We can only find a semblance of eternal happiness in pleasures of a spiritual kind. And the greatest spiritual pleasure is that you feel good when you do what is morally good. This is the pleasure that morality gives us. It is the pleasure of a virtuous and saintly life, in spite of our fragility and our failures. And when we die doing good, we find the everlasting pleasure in the life hereafter, the happiness that never ends which all men seek.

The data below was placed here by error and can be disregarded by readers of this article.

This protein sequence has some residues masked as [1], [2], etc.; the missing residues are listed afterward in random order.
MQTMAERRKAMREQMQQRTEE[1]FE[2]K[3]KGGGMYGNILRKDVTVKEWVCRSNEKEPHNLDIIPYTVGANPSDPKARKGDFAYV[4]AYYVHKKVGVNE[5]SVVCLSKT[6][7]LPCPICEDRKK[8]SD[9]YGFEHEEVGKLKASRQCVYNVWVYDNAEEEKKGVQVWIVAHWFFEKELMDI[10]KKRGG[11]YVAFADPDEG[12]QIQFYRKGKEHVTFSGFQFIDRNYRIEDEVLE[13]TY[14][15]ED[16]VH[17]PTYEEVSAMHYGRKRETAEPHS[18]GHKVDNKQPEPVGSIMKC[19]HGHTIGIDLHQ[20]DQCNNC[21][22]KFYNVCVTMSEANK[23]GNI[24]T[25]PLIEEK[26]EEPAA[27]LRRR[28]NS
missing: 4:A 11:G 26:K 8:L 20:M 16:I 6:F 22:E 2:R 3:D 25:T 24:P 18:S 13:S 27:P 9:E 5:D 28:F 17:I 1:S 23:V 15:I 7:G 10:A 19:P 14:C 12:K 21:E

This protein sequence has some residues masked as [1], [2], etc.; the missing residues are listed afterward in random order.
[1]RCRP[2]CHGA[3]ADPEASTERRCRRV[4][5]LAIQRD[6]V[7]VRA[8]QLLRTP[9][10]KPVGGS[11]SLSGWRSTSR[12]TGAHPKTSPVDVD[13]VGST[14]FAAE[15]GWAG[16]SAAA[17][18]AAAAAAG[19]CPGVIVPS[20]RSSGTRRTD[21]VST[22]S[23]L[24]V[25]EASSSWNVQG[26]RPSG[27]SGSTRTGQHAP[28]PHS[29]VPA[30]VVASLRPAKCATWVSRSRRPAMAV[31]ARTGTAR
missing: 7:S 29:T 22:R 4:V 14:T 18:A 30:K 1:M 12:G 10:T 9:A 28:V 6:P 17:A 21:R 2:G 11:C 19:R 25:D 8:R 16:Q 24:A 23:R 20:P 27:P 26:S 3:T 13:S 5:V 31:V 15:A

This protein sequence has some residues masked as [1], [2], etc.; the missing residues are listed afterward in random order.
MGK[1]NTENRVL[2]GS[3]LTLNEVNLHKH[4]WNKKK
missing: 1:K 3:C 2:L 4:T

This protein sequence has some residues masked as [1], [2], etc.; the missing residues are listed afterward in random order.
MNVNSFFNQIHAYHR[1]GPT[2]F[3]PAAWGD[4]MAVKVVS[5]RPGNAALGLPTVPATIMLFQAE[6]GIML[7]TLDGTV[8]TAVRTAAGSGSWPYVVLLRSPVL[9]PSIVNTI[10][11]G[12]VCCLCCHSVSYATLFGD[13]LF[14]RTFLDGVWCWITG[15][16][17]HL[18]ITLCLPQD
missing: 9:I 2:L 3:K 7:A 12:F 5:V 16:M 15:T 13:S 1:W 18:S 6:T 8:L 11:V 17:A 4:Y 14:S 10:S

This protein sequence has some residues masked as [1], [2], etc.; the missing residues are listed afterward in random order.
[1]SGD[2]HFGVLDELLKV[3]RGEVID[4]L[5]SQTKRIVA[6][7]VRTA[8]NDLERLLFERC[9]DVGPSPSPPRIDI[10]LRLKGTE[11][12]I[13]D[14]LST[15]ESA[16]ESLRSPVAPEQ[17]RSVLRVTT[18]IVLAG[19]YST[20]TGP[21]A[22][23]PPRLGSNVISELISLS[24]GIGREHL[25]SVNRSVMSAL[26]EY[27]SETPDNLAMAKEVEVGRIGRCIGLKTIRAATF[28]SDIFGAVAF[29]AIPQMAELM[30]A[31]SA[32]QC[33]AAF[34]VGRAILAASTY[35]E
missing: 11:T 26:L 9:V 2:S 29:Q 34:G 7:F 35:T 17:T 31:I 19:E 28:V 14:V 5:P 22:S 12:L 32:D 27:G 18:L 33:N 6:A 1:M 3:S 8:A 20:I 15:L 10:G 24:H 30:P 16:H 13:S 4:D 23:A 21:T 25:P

But people think that the moral law is a limitation they want to be free off. They claim that they should be allowed to drink us much as they want even if they get drunk and lose consciousness. That is their free choice. They claim that if a lie is useful to them, they should not be told by anyone that it is a sin nevertheless. They insist that if their girlfriend is willing, they should be allowed to have sex before marriage without anyone telling them that they are fornicating. They prefer to call it making love, since fornicating does not sound too good to their ears. They claim that if a woman gets pregnant and she does not want the child, she has the right to abort it, kill the child. And they want to be free not to call it murder but to innocently say that they are terminating a pregnancy. They do not want to be limited by moral law whatsoever.